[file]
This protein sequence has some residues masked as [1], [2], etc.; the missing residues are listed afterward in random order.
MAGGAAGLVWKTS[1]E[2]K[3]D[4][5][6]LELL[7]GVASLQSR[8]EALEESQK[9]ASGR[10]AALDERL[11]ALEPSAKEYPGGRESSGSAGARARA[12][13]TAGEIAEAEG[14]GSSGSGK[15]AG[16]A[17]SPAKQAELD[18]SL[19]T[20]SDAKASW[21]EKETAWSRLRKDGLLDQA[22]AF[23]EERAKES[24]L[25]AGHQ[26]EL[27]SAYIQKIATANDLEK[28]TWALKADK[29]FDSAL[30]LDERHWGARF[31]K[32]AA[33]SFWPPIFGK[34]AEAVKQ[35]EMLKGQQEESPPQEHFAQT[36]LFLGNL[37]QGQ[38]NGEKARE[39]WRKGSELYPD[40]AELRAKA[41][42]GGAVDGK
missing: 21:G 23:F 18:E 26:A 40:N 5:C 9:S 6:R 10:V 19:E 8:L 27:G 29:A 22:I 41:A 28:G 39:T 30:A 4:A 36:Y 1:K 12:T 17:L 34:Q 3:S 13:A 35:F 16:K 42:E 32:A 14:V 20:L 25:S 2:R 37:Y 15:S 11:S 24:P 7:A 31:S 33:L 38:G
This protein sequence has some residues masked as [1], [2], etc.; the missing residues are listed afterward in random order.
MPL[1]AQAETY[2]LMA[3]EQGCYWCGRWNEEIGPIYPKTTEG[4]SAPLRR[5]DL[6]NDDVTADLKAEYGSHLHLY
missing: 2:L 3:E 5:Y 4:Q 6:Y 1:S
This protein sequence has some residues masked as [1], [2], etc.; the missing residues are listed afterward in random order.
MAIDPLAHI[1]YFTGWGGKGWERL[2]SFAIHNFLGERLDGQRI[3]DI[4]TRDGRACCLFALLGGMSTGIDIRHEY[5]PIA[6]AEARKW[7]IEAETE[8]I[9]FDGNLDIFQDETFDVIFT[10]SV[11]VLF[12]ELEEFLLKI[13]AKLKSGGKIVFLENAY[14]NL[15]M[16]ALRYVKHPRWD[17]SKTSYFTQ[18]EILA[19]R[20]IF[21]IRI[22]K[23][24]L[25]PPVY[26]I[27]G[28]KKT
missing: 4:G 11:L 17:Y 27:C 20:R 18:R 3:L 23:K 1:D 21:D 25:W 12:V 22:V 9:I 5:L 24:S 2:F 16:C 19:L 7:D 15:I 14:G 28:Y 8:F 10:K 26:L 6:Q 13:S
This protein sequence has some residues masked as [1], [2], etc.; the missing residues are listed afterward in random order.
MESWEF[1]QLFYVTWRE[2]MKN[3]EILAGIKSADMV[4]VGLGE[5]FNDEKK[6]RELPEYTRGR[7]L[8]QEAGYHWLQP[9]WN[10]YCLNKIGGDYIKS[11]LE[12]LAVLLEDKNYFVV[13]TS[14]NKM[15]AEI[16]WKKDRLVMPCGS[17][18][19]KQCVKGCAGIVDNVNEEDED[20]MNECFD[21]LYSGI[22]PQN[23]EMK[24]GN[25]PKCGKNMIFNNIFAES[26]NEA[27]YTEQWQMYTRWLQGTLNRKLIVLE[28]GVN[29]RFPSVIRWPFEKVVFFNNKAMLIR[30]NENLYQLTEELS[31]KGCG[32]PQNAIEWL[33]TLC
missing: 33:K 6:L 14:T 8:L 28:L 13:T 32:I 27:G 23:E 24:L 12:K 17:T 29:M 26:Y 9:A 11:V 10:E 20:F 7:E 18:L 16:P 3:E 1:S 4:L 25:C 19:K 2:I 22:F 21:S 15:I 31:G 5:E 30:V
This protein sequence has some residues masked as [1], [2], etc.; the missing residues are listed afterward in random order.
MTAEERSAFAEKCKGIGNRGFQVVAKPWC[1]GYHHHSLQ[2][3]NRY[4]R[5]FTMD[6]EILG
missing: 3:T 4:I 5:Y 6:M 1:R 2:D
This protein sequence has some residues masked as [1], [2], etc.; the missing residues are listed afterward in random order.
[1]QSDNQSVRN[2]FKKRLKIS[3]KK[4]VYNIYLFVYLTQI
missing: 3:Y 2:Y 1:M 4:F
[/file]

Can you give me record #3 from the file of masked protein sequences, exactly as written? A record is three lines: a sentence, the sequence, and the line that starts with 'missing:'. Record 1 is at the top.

This protein sequence has some residues masked as [1], [2], etc.; the missing residues are listed afterward in random order.
MAIDPLAHI[1]YFTGWGGKGWERL[2]SFAIHNFLGERLDGQRI[3]DI[4]TRDGRACCLFALLGGMSTGIDIRHEY[5]PIA[6]AEARKW[7]IEAETE[8]I[9]FDGNLDIFQDETFDVIFT[10]SV[11]VLF[12]ELEEFLLKI[13]AKLKSGGKIVFLENAY[14]NL[15]M[16]ALRYVKHPRWD[17]SKTSYFTQ[18]EILA[19]R[20]IF[21]IRI[22]K[23][24]L[25]PPVY[26]I[27]G[28]KKT
missing: 4:G 11:L 17:Y 27:C 20:R 18:R 3:L 23:K 1:D 21:D 25:W 12:V 22:V 9:I 5:L 24:S 2:F 16:C 19:L 7:D 15:I 14:G 28:Y 8:F 10:K 26:L 6:Q 13:S